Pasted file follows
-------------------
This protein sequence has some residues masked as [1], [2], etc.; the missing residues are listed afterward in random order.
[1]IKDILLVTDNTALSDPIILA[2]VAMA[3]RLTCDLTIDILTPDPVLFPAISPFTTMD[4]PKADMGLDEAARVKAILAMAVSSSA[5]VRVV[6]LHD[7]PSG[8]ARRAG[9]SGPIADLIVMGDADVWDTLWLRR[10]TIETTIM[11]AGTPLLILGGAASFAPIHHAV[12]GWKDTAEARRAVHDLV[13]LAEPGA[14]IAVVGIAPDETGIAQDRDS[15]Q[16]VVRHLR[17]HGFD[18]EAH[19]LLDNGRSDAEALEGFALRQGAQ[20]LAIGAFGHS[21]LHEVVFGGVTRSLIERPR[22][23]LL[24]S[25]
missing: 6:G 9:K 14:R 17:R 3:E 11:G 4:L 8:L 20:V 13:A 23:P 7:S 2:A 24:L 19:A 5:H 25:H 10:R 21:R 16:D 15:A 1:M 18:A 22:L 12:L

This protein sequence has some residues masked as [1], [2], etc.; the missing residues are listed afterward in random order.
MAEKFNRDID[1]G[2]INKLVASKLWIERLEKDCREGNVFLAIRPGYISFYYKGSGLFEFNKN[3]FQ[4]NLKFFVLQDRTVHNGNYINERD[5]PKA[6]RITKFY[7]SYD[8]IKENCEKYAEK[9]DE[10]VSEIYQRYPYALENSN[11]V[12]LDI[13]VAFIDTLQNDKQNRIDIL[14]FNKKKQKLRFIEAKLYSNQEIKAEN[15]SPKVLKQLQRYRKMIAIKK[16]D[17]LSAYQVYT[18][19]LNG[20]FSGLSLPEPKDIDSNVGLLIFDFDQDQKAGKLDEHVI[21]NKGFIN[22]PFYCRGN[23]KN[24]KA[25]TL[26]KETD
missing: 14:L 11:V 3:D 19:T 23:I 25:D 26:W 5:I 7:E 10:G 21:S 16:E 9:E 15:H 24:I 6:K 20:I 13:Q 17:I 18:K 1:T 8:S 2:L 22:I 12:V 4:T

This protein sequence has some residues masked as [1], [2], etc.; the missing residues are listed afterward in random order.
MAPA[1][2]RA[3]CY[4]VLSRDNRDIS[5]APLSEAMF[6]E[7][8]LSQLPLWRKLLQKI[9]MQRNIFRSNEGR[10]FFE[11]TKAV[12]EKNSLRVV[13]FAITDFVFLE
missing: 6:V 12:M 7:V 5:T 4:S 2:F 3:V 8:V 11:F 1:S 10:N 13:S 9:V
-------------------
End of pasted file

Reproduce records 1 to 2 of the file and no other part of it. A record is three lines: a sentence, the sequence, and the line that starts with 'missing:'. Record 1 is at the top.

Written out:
This protein sequence has some residues masked as [1], [2], etc.; the missing residues are listed afterward in random order.
[1]IKDILLVTDNTALSDPIILA[2]VAMA[3]RLTCDLTIDILTPDPVLFPAISPFTTMD[4]PKADMGLDEAARVKAILAMAVSSSA[5]VRVV[6]LHD[7]PSG[8]ARRAG[9]SGPIADLIVMGDADVWDTLWLRR[10]TIETTIM[11]AGTPLLILGGAASFAPIHHAV[12]GWKDTAEARRAVHDLV[13]LAEPGA[14]IAVVGIAPDETGIAQDRDS[15]Q[16]VVRHLR[17]HGFD[18]EAH[19]LLDNGRSDAEALEGFALRQGAQ[20]LAIGAFGHS[21]LHEVVFGGVTRSLIERPR[22][23]LL[24]S[25]
missing: 6:G 9:K 14:R 17:R 3:E 11:G 4:L 8:L 20:V 13:A 23:P 7:S 2:A 24:L 19:A 5:H 25:H 10:R 21:R 16:D 15:A 1:M 18:A 22:L 12:L

This protein sequence has some residues masked as [1], [2], etc.; the missing residues are listed afterward in random order.
MAEKFNRDID[1]G[2]INKLVASKLWIERLEKDCREGNVFLAIRPGYISFYYKGSGLFEFNKN[3]FQ[4]NLKFFVLQDRTVHNGNYINERD[5]PKA[6]RITKFY[7]SYD[8]IKENCEKYAEK[9]DE[10]VSEIYQRYPYALENSN[11]V[12]LDI[13]VAFIDTLQNDKQNRIDIL[14]FNKKKQKLRFIEAKLYSNQEIKAEN[15]SPKVLKQLQRYRKMIAIKK[16]D[17]LSAYQVYT[18][19]LNG[20]FSGLSLPEPKDIDSNVGLLIFDFDQDQKAGKLDEHVI[21]NKGFIN[22]PFYCRGN[23]KN[24]KA[25]TL[26]KETD
missing: 14:L 11:V 3:D 19:T 23:I 25:D 26:W 5:I 7:E 10:G 21:S 16:E 9:E 15:H 24:I 6:K 20:I 13:Q 17:I 18:K 1:T 8:S 2:L 22:I 12:V 4:T